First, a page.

The stakes are too high for incremental reform of higher education. Achieving excellence at the top of the educational system while creating educational pathways for talented young people to achieve excellence regardless of where they live and study is of utmost importance to the nation’s future. It is essential for breaking out of the middle-income trap.
Vietnam has a historic opportunity to engineer a big push in higher education and research, supported by a coalition of interests, including government agencies at the national and local levels, but also state-owned enterprises, private companies, multinationals, international partners, scholars, researchers, teachers, parents, and students. While each entity may have different reasons for backing this, all would benefit from its success.
Vietnam is tightly integrated into regional and global production systems, giving international partners a material stake in the country’s progress and, in particular, the skills and quality of the Vietnamese workforce. Economic and political imperatives are compelling multinational companies to diversify production networks, including supply chains for manufactured goods and extending to basic research, product design, development, and testing.
Domestic companies have developed advanced capabilities in emerging sectors like telecommunications, cybersecurity, biochemistry, renewable energy, and electric vehicles.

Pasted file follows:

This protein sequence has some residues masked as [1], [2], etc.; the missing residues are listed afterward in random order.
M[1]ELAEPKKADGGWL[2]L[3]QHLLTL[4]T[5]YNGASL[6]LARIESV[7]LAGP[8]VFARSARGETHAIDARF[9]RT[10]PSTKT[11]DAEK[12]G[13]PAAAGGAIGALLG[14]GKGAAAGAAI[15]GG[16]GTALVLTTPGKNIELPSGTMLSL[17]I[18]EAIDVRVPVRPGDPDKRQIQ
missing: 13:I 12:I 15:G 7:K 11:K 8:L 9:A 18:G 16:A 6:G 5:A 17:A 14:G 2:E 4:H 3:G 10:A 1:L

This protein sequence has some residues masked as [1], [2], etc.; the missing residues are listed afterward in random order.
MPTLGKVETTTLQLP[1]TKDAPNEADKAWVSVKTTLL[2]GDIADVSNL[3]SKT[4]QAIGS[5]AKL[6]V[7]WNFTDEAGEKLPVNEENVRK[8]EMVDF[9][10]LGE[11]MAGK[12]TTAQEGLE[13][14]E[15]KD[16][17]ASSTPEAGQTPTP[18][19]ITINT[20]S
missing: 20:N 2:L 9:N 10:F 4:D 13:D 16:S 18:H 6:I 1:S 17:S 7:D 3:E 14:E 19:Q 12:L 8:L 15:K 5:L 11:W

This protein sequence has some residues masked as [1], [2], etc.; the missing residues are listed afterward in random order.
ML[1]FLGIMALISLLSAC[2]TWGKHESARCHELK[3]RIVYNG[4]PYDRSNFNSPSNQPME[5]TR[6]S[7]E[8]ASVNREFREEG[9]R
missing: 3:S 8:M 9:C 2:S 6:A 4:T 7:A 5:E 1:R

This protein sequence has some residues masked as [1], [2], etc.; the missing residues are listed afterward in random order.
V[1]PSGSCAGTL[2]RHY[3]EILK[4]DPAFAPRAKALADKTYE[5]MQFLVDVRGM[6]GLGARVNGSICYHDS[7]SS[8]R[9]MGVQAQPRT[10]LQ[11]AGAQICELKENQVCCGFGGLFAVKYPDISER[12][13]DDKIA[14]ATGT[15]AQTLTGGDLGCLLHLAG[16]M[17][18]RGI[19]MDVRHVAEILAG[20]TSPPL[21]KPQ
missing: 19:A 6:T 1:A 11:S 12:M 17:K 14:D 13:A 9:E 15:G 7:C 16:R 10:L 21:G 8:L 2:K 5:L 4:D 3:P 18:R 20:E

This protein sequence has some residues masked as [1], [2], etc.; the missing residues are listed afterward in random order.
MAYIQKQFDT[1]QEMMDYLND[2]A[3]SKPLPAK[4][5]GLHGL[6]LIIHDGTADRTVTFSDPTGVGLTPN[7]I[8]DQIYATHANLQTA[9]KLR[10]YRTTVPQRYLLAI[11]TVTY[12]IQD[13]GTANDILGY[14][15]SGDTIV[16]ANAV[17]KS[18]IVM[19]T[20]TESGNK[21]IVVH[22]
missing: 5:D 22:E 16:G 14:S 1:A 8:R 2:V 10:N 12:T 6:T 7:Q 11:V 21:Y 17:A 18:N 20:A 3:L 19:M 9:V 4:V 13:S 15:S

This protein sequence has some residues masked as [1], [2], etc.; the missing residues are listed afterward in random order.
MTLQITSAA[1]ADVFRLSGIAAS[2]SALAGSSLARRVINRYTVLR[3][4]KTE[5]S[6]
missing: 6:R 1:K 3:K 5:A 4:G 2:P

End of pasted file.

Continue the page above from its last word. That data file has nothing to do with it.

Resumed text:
It is a young nation of 100 million people with exceptionally high literacy levels and respect for education. Vietnam’s K-12 school system is a global leader among developing countries, and students exhibit a high level of readiness for scientific and technical education.
After 30 years as a major sending country of undergraduate and postgraduate students to North America, Europe, and Australia, the scholars in the Vietnamese diaspora have risen to global prominence across a wide range of scientific and technical fields, which creates an opportunity to short-circuit the development process by attracting this human capital back home.
High-income countries launched their own push in higher education and research in response to national security concerns. The most famous case is that of Silicon Valley, but similar examples can be found in Asia, Europe, and the Middle East that gave rise to concerted national programmes to upgrade universities and build domestic research capacity.
Vietnam’s leadership is acutely aware of the central importance of technology to national security and can call on a disciplined military with industrial experience. Like other examples in the region, Vietnam can also draw on a high-quality diaspora of international scholars and technologists that should be attracted to return home to contribute to the "big push".
Vietnam has all the prerequisites to launch such a push in higher education. The government must design a campaign to mobilise a national population thirsty for meaningful educational opportunities. International entities, for whatever motives of their own, are ready to make long-term investments in high-quality manpower.
Vietnam faces a rare window of opportunity; now is the time to act before it closes.